Approved a resolution changing the designation of County Road 125, also known as Gull Lake Dam Road, from a county road to a county state aid highway. It’s becoming a state aid highway because Cass County is constructing a new bridge and roadway alignment near the Corps of Engineers Gull River Campground in the future.

Adding 2 miles of county state aid highway requires 2 miles be removed elsewhere in the system. In 2020, the county board revoked 0.7 miles of County Highway 20 to the city of Brainerd and reduced the length of County Highway 59 by 0.17 miles. Combined with 1.17 miles banked from previous changes to the system, this was enough to add Gull Lake Dam Road. The road will become known as County Highway 70 instead of County Road 125.

Authorized a letter of support for Minnesota Adult and Teen Challenge, which is seeking funding from the Minnesota Department of Human Services related to opioid treatment in Crow Wing County.

Amended contracts for legal services with four attorneys to include one-time $15,000 payments for extra workload experienced because of the COVID-19 pandemic. Attorneys Raymond Horton, Melanie Dotty and Andrew Wipper serve as court-appointed attorneys for cases involving a child in need of protective services, permanency and termination of parental rights and child support contempt cases. Conrad Kragness services as the court-appointed attorney for commitments, including sexually dangerous psychopaths.

It’s possible these payments could be reimbursed, should additional state or federal stimulus funding be offered to local governments.

Approved several final payments to Anderson Brothers Construction Co.

The first was for spot surfacing on county highways 11, 12, 29, 36 and 49 and County Road 108. The final contract amount exceeded the original contract by 24.1% for a total of $306,257.40.

The board also approved a final payment to the same company for bituminous reconditioning on county roads 116, 123 and 153, along with various roads in the First Assessment District, Crow Wing Township, Ideal Township and the city of Breezy Point. The final amount for this work was $1,563,698.55, or 6% below the original contract.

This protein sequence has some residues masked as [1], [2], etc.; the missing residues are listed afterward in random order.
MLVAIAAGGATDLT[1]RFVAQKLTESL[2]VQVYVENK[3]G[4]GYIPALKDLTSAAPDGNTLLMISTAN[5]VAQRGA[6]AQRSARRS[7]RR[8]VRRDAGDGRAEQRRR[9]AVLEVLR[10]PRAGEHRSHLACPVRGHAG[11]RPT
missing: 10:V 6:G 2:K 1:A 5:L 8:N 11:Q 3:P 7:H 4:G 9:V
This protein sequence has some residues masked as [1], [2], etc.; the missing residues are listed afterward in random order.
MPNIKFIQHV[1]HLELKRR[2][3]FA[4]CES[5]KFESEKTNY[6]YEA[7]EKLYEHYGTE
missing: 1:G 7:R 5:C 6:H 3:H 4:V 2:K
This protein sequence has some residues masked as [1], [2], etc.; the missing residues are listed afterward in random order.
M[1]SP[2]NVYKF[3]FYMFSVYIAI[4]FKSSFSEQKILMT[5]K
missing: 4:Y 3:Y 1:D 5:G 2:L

Another payment to Anderson Brothers covered work on County Road 145, including a full-depth reclamation, grading and bituminous surfacing. It totaled $419,366.55, or 7.1% under the original contract.

The final payment approved for the construction company pertained to the reconstruction of County Highway 13 from County Road 137 to County Highway 4. The total for this work was $2,502,083.15, or 2.4% below the expected amount.

Approved a 2021 budget amendment of $65,725 from the tax-forfeited fund to finish projects approved in 2020 unable to be completed before year end. These include a picnic shelter at South Long Lake park and improvements at Paul M. Thiede Fire Tower Park.

Granted easement requests for Erik Westin of Westin Properties LLC for both private and utility easements across tax-forfeited property. The easement will allow Westin to gain access to future residential and commercial developments on nearby properties, the land services department stated in a request for board action. The easement extends eastward from Kennedy Road, a short dead-end street intersecting with County Highway 3.

Westin plans to pursue rezoning of the First Assessment District parcels and a variance request at a later date.

Appointed Crosby Police Chief Andy Rooney to the Crow Wing County Community Corrections Advisory Board to replace retired Brainerd Chief Corky McQuiston.

Accepted two donations toward the county’s unmanned aerial system: $100 from Granite Electronics and $2,000 from Cuyuna Range Fire Chiefs.

Approved the 2021 tobacco license renewal for the Cedar Chest in Crosslake.

Approved the hirings of Zachary Houle, property assessor in training in land services, and Cameron Havlik, a corrections officer in the sheriff’s office.

Approved the promotions and transfers of the following employees: Nathan Gunkel, probation agent, community services; Trevor Courneya, senior commercial/property assessor, land services; and Bobby Hall, accredited property assessor, land services.

Accepted the departures of the following employees: Jonti Roos, part-time deputy in the sheriff’s office; Janelle Vesely, program specialist in community services; and Mandolin Copa, financial worker in community services. The board also approved replacement staffing for these positions.

CHELSEY PERKINS may be reached at 218-855-5874 or chelsey.perkins@brainerddispatch.com. Follow on Twitter at twitter.com/DispatchChelsey.